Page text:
Lustrous Mint State 1803 Ten-Dollar1803 MS 62 NGC. Small Reverse Stars. B. 1-A. As a date, while 1803 eagles are not really rare, they are certainly a much scarcer date than either the 1799 or 1801. When located, the typical 1803 is only XF or AU with strict mint state pieces being unquestioned condition rarities.
It is assumed from the evidence in mint records that the Small Stars eagles were struck sometime in the late summer or early fall of 1803. After gold and silver prices began to climb and soon exceeded the face value of U.S. coins, most were hoarded and later melted. As a result, fewer than 2% of this elusive date are estimated to have survived the melting pots.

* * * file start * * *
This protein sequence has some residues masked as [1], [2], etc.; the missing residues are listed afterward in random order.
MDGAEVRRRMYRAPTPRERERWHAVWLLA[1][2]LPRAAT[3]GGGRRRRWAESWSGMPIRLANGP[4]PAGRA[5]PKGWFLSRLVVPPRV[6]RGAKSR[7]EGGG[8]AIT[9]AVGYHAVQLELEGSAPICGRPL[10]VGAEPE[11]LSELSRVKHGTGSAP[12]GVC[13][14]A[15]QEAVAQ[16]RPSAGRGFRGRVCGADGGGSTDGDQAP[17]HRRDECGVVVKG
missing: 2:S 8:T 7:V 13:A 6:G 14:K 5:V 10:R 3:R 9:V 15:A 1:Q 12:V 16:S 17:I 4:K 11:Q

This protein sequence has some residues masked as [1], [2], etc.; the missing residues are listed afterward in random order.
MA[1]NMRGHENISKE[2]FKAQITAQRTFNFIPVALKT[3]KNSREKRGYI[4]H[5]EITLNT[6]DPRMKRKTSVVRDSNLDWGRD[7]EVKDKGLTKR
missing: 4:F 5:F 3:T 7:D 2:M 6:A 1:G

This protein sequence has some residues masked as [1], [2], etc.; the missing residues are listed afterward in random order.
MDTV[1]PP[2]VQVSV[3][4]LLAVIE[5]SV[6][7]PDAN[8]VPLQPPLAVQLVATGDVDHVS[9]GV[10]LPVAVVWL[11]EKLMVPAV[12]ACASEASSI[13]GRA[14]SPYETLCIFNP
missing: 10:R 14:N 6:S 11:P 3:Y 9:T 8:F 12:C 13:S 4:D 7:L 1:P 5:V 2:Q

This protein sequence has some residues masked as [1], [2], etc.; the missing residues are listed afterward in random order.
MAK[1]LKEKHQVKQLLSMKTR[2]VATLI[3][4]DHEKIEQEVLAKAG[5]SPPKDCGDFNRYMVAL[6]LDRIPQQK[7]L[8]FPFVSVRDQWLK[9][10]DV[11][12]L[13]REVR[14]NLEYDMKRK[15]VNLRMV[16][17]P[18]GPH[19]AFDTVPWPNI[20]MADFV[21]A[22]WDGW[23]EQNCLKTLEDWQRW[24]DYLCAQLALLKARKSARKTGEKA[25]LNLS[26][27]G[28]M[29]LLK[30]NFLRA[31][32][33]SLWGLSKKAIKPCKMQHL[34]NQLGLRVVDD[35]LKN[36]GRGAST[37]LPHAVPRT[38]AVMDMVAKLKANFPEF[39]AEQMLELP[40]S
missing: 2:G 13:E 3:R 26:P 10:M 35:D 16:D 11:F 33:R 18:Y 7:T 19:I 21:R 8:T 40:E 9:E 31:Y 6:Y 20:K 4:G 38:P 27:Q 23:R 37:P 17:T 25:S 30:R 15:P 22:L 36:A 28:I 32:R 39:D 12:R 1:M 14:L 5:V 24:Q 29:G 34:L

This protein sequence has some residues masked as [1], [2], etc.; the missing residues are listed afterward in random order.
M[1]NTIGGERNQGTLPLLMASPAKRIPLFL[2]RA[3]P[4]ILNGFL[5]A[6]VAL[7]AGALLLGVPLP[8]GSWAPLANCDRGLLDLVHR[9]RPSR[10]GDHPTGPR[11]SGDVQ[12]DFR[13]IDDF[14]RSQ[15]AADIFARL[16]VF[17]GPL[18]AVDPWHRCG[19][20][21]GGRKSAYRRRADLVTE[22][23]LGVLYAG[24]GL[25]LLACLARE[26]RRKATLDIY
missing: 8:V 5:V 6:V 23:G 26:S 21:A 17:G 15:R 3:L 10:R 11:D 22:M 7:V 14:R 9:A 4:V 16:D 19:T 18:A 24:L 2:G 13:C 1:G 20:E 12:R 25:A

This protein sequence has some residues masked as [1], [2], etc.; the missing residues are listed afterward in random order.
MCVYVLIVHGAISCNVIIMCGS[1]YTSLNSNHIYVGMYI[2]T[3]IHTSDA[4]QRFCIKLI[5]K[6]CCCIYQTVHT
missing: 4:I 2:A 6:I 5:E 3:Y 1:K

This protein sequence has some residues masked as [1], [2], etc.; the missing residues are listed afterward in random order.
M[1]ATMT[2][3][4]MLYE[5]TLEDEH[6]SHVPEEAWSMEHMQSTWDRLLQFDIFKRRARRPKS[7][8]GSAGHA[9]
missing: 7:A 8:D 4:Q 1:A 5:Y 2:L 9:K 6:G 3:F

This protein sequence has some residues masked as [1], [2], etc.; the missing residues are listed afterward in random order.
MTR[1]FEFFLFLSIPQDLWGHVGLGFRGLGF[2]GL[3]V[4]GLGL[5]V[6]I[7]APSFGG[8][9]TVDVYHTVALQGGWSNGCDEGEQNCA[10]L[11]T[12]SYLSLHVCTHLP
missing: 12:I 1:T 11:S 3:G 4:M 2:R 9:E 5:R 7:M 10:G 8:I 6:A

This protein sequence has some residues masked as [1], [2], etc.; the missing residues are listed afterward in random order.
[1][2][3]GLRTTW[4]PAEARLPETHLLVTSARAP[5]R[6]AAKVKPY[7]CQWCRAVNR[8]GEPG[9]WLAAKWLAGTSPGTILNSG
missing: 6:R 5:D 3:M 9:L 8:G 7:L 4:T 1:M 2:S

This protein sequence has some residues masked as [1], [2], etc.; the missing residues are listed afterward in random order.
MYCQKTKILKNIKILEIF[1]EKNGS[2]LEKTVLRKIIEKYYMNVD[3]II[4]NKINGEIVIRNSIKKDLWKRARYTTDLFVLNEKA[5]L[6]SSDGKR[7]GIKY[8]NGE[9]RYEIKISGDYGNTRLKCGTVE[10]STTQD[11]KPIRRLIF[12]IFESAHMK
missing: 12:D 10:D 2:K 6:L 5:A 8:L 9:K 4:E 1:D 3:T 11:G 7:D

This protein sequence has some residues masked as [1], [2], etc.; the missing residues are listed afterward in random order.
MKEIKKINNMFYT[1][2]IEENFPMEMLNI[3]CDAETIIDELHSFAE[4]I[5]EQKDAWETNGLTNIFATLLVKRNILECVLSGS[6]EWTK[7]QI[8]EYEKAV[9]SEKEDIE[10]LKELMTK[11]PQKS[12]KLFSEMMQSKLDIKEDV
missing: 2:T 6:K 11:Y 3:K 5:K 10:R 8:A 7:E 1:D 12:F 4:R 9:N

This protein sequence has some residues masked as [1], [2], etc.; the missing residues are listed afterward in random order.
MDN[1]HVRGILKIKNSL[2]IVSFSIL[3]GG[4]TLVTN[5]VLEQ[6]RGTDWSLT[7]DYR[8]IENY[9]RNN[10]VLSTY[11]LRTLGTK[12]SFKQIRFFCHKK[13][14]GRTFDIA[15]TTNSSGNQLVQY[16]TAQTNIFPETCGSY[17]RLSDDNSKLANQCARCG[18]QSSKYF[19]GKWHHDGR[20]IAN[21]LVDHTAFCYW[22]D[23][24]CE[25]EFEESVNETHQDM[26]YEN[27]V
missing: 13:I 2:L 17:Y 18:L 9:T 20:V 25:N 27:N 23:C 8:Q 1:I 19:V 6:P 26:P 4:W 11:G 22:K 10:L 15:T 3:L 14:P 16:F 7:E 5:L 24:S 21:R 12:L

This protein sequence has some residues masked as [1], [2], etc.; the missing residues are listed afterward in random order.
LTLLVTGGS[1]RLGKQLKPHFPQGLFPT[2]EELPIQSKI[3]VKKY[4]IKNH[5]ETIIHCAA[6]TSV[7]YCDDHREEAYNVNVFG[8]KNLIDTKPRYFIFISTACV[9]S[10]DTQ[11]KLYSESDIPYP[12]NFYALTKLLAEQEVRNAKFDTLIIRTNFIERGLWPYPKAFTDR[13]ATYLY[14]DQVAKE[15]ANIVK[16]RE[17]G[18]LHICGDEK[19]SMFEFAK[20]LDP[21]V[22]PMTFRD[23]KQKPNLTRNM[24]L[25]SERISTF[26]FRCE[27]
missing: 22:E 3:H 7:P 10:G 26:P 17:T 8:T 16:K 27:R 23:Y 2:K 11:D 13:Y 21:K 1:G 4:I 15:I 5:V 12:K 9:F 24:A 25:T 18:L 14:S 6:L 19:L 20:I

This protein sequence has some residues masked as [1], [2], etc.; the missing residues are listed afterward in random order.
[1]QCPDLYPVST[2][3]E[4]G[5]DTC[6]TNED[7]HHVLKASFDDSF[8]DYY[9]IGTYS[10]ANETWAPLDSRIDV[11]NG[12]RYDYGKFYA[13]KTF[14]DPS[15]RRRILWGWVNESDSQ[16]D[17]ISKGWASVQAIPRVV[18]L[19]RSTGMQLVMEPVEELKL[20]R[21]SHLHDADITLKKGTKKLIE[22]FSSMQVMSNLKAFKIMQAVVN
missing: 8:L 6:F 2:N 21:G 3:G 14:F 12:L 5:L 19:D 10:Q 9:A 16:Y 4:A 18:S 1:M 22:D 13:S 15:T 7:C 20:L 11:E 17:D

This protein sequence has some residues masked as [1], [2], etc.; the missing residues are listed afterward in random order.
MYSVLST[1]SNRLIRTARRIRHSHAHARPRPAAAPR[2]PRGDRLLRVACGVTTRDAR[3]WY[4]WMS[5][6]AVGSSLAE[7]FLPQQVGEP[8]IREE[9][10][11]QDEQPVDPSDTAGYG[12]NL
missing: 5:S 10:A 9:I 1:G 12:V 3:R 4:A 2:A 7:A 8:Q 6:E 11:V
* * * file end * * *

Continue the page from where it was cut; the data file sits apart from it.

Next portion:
This is a wondrously original example of an early eagle. The strike is well brought up, except where the B. 1-A coins are always weak, i.e., on the stars on the left and part of the arrows near the claw. Die clashing is noted on the reverse, rendering a slight "horned eagle" effect. The mint luster is full and covers both sides with a rich orange-gold color. A few very shallow adjustment marks can be seen in the peripheral legends on the reverse, but these do not have any significant impact on the overall appearance or desirability of the coin. There are no large or reportable marks on either side of this special early ten, and we highly recommend this piece to anyone looking for originality and attractive surfaces in an early Heraldic Eagle ten-dollar. (NGC ID# 2628, PCGS# 8565)
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